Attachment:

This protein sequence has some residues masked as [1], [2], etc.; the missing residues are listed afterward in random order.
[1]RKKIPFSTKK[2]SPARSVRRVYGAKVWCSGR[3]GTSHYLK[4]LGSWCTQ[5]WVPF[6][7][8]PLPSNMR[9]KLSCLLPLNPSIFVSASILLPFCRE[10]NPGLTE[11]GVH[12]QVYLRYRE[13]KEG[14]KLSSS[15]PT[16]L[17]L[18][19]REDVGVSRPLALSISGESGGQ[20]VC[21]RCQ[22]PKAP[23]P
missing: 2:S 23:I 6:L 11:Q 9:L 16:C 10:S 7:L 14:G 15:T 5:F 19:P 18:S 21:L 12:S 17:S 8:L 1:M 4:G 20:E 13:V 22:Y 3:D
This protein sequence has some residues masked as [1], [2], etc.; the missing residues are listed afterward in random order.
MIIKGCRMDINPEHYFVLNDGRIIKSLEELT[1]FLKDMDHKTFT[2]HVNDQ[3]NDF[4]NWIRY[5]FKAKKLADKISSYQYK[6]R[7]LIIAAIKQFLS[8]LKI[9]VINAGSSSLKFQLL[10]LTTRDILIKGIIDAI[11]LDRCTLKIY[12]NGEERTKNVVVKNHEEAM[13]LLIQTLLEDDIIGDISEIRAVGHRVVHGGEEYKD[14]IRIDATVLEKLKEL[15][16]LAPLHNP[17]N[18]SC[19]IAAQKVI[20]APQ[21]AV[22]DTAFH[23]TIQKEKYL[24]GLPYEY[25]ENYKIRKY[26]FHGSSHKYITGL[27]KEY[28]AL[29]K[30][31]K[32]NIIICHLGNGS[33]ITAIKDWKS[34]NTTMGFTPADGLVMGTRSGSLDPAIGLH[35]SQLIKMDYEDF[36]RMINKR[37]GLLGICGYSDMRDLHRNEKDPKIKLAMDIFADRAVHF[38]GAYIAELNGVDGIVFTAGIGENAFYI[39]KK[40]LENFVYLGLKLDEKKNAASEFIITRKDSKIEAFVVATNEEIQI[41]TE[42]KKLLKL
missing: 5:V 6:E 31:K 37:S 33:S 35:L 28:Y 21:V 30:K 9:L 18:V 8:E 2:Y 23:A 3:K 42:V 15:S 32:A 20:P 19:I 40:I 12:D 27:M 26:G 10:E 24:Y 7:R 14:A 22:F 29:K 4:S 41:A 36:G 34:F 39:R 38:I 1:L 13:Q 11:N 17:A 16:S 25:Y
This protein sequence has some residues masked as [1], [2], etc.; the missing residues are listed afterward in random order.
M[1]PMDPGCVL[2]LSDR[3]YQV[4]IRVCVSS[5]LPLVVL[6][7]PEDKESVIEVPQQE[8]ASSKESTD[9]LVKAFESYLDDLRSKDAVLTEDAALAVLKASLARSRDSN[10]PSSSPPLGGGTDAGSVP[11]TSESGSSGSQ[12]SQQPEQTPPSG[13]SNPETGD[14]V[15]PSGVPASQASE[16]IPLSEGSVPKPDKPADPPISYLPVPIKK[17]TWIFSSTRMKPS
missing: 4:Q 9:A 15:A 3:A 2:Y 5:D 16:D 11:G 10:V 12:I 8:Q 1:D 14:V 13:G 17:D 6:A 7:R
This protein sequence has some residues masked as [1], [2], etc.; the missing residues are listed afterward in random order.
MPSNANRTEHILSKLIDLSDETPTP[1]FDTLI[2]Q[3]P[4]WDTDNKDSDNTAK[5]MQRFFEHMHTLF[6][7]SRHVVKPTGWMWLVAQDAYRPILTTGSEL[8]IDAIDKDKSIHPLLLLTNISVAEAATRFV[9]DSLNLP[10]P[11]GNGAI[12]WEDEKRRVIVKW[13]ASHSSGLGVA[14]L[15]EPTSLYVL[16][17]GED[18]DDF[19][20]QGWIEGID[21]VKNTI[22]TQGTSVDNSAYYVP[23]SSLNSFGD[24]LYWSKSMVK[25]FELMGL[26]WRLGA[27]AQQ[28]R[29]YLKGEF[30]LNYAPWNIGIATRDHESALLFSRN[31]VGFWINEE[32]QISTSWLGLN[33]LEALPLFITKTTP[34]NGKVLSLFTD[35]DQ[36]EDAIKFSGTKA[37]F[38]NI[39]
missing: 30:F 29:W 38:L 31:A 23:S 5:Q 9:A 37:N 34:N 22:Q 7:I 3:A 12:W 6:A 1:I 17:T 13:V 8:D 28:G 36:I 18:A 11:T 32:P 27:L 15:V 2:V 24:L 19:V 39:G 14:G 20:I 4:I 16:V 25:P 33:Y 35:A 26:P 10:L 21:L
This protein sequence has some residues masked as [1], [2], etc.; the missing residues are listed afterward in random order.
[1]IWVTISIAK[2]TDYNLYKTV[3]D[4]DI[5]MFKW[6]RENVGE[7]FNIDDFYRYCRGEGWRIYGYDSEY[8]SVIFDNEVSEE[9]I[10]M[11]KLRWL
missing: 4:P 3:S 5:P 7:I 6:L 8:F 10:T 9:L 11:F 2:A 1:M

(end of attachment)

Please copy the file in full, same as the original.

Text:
This protein sequence has some residues masked as [1], [2], etc.; the missing residues are listed afterward in random order.
[1]RKKIPFSTKK[2]SPARSVRRVYGAKVWCSGR[3]GTSHYLK[4]LGSWCTQ[5]WVPF[6][7][8]PLPSNMR[9]KLSCLLPLNPSIFVSASILLPFCRE[10]NPGLTE[11]GVH[12]QVYLRYRE[13]KEG[14]KLSSS[15]PT[16]L[17]L[18][19]REDVGVSRPLALSISGESGGQ[20]VC[21]RCQ[22]PKAP[23]P
missing: 2:S 23:I 6:L 11:Q 9:L 16:C 10:S 7:L 14:G 15:T 5:F 19:P 18:S 21:L 12:S 17:S 8:L 1:M 4:G 20:E 13:V 22:Y 3:D
This protein sequence has some residues masked as [1], [2], etc.; the missing residues are listed afterward in random order.
MIIKGCRMDINPEHYFVLNDGRIIKSLEELT[1]FLKDMDHKTFT[2]HVNDQ[3]NDF[4]NWIRY[5]FKAKKLADKISSYQYK[6]R[7]LIIAAIKQFLS[8]LKI[9]VINAGSSSLKFQLL[10]LTTRDILIKGIIDAI[11]LDRCTLKIY[12]NGEERTKNVVVKNHEEAM[13]LLIQTLLEDDIIGDISEIRAVGHRVVHGGEEYKD[14]IRIDATVLEKLKEL[15][16]LAPLHNP[17]N[18]SC[19]IAAQKVI[20]APQ[21]AV[22]DTAFH[23]TIQKEKYL[24]GLPYEY[25]ENYKIRKY[26]FHGSSHKYITGL[27]KEY[28]AL[29]K[30][31]K[32]NIIICHLGNGS[33]ITAIKDWKS[34]NTTMGFTPADGLVMGTRSGSLDPAIGLH[35]SQLIKMDYEDF[36]RMINKR[37]GLLGICGYSDMRDLHRNEKDPKIKLAMDIFADRAVHF[38]GAYIAELNGVDGIVFTAGIGENAFYI[39]KK[40]LENFVYLGLKLDEKKNAASEFIITRKDSKIEAFVVATNEEIQI[41]TE[42]KKLLKL
missing: 5:V 6:E 31:K 37:S 33:S 35:L 28:Y 21:V 30:K 9:L 18:V 8:E 2:Y 23:A 3:K 42:V 15:S 32:A 20:P 19:I 40:I 12:D 27:M 26:G 10:E 24:Y 7:R 14:A 22:F 29:K 4:S 41:A 36:G 34:F 39:R 38:I 1:L 13:Q 11:N 17:A 16:S 25:Y
This protein sequence has some residues masked as [1], [2], etc.; the missing residues are listed afterward in random order.
M[1]PMDPGCVL[2]LSDR[3]YQV[4]IRVCVSS[5]LPLVVL[6][7]PEDKESVIEVPQQE[8]ASSKESTD[9]LVKAFESYLDDLRSKDAVLTEDAALAVLKASLARSRDSN[10]PSSSPPLGGGTDAGSVP[11]TSESGSSGSQ[12]SQQPEQTPPSG[13]SNPETGD[14]V[15]PSGVPASQASE[16]IPLSEGSVPKPDKPADPPISYLPVPIKK[17]TWIFSSTRMKPS
missing: 4:Q 9:A 15:A 3:A 2:Y 5:D 16:D 11:G 10:V 12:I 8:Q 1:D 14:V 13:G 17:D 6:A 7:R
This protein sequence has some residues masked as [1], [2], etc.; the missing residues are listed afterward in random order.
MPSNANRTEHILSKLIDLSDETPTP[1]FDTLI[2]Q[3]P[4]WDTDNKDSDNTAK[5]MQRFFEHMHTLF[6][7]SRHVVKPTGWMWLVAQDAYRPILTTGSEL[8]IDAIDKDKSIHPLLLLTNISVAEAATRFV[9]DSLNLP[10]P[11]GNGAI[12]WEDEKRRVIVKW[13]ASHSSGLGVA[14]L[15]EPTSLYVL[16][17]GED[18]DDF[19][20]QGWIEGID[21]VKNTI[22]TQGTSVDNSAYYVP[23]SSLNSFGD[24]LYWSKSMVK[25]FELMGL[26]WRLGA[27]AQQ[28]R[29]YLKGEF[30]LNYAPWNIGIATRDHESALLFSRN[31]VGFWINEE[32]QISTSWLGLN[33]LEALPLFITKTTP[34]NGKVLSLFTD[35]DQ[36]EDAIKFSGTKA[37]F[38]NI[39]
missing: 30:F 29:W 38:L 31:A 23:S 5:Q 9:A 37:N 34:N 22:Q 7:I 3:A 12:W 6:A 1:I 17:T 13:V 8:D 28:G 36:I 18:A 11:T 32:P 27:L 15:V 2:V 24:L 19:V 39:G 14:G 20:I 4:I 16:V 25:P 33:Y 35:A 26:P 10:L 21:L
This protein sequence has some residues masked as [1], [2], etc.; the missing residues are listed afterward in random order.
[1]IWVTISIAK[2]TDYNLYKTV[3]D[4]DI[5]MFKW[6]RENVGE[7]FNIDDFYRYCRGEGWRIYGYDSEY[8]SVIFDNEVSEE[9]I[10]M[11]KLRWL
missing: 4:P 3:S 5:P 7:I 6:L 8:F 10:T 9:L 11:F 2:A 1:M